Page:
Another excellent counterbalance to the Wicked Witch was Angela Bonocasa as both the endearing Auntie Em and the Enchanting Glinda. Bonacasa is another performer with considerable stage experience and it shows. She was completely convincing, while completely distinct in her dual roles, with a sweet ethereal soprano, to boot.

Just as Glinda was beckoning the Munchkins to “come out, come out” the fire alarm went off and instead of tiptoeing on stage these little ones were whisked out of the theater. But 15 minutes later they were all back, ready to make their entrance and when they did, they couldn’t have been more darling. Many who had speaking lines channeled their film counterparts, which they did hilariously well, others charted new territory as they sent Dorothy off to see the Wizard.

To varying degrees the three friends Dorothy meets along the way — Scarecrow (Brady Kelly), Tin Man, (Andrew Myer) and Lion (Benjamin Chandler) pay homage to the three originals, Ray Bolger, Jack Haley and Bert Lahr, and they are all simply wonderful. Each embodies not only their character’s physicality but their spirits — Scarecrow’s rubber legs and goofy wisdom, Tin Man’s creaky stiffness and sweet melancholy and Lion’s abject terror coupled with absolute loyalty.

Director Leslie Michaud does a marvelous job getting all her characters to relate to one another and to the audience. Her quartet gets off on the Yellow Brick road and through a variety of strange encounters at a steady pace, so there is never a lull in the action.

It must be said here that when — after all their colorful adventures, Dorothy and company do get an audience with the Wizard — it’s an anticlimax. The production crew needs to amp up the rather static special effects for the Great and Powerful Oz. In truth, Daniel Clement who plays both the gentle humbug Prof. Marvel and the Wizard is much more impressive when he’s outed by Toto. Also, in the fizzled effects department, the Wicked Witch’s fire was dull, and her watery end, rather, um, dry.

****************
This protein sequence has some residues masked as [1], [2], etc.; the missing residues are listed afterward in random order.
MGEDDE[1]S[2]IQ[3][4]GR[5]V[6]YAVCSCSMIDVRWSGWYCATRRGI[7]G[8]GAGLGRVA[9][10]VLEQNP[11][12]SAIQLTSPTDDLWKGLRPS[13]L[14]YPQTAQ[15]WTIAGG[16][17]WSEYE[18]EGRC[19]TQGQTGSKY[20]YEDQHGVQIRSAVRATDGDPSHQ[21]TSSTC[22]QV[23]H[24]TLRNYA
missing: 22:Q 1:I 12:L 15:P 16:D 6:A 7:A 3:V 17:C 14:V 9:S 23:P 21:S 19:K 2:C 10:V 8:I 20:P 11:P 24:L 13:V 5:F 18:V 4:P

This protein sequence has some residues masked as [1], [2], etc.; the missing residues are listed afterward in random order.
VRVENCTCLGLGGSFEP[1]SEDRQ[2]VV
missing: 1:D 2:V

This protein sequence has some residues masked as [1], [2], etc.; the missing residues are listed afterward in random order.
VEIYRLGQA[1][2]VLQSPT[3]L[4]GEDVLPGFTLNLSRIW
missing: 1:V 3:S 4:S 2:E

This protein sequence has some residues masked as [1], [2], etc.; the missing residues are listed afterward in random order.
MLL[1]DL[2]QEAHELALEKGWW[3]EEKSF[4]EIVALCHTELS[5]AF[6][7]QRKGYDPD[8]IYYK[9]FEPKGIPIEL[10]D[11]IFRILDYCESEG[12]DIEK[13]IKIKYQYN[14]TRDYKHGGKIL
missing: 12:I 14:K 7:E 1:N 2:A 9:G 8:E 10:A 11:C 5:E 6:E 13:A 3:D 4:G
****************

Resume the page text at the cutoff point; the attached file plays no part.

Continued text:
Something that worked unexpectedly well was the use of screen projections and despite a few opening night glitches, Nick Turner’s sound engineering. As in the Christmas show, last December, the set was a combination of hand-built structures and screen projections from the film, which worked well, then, as it does now as an ingenious answer to a limited budget. What didn’t work in December was the taped musical accompaniment. But it was just fine here, never overwhelming the singers and keeping them on pace. While it is hoped, when The Grand gets its new sound system, they will return to a live pit, this appears to be a reasonable alternative, for now.

Well, they have plenty of time to work out the glitches and make the whole production even more magical than it already is over the next couple of weekends.

This is one not to miss, so get a ride on a tornado, a broomstick, balloon or, perhaps, a car to The Grand at 7 p.m. Friday-Saturday, April 12-13, 2 p.m. Saturday, April 13, 7 p.m. Friday, April 19, and at 2 p.m. Saturday, April 20. To reserve seats, call 667-9500 and visit

Nan Lincoln

Nan Lincoln

The former arts editor at the Bar Harbor Times writes reviews and feature stories for The Ellsworth American and Mount Desert Islander.
Nan Lincoln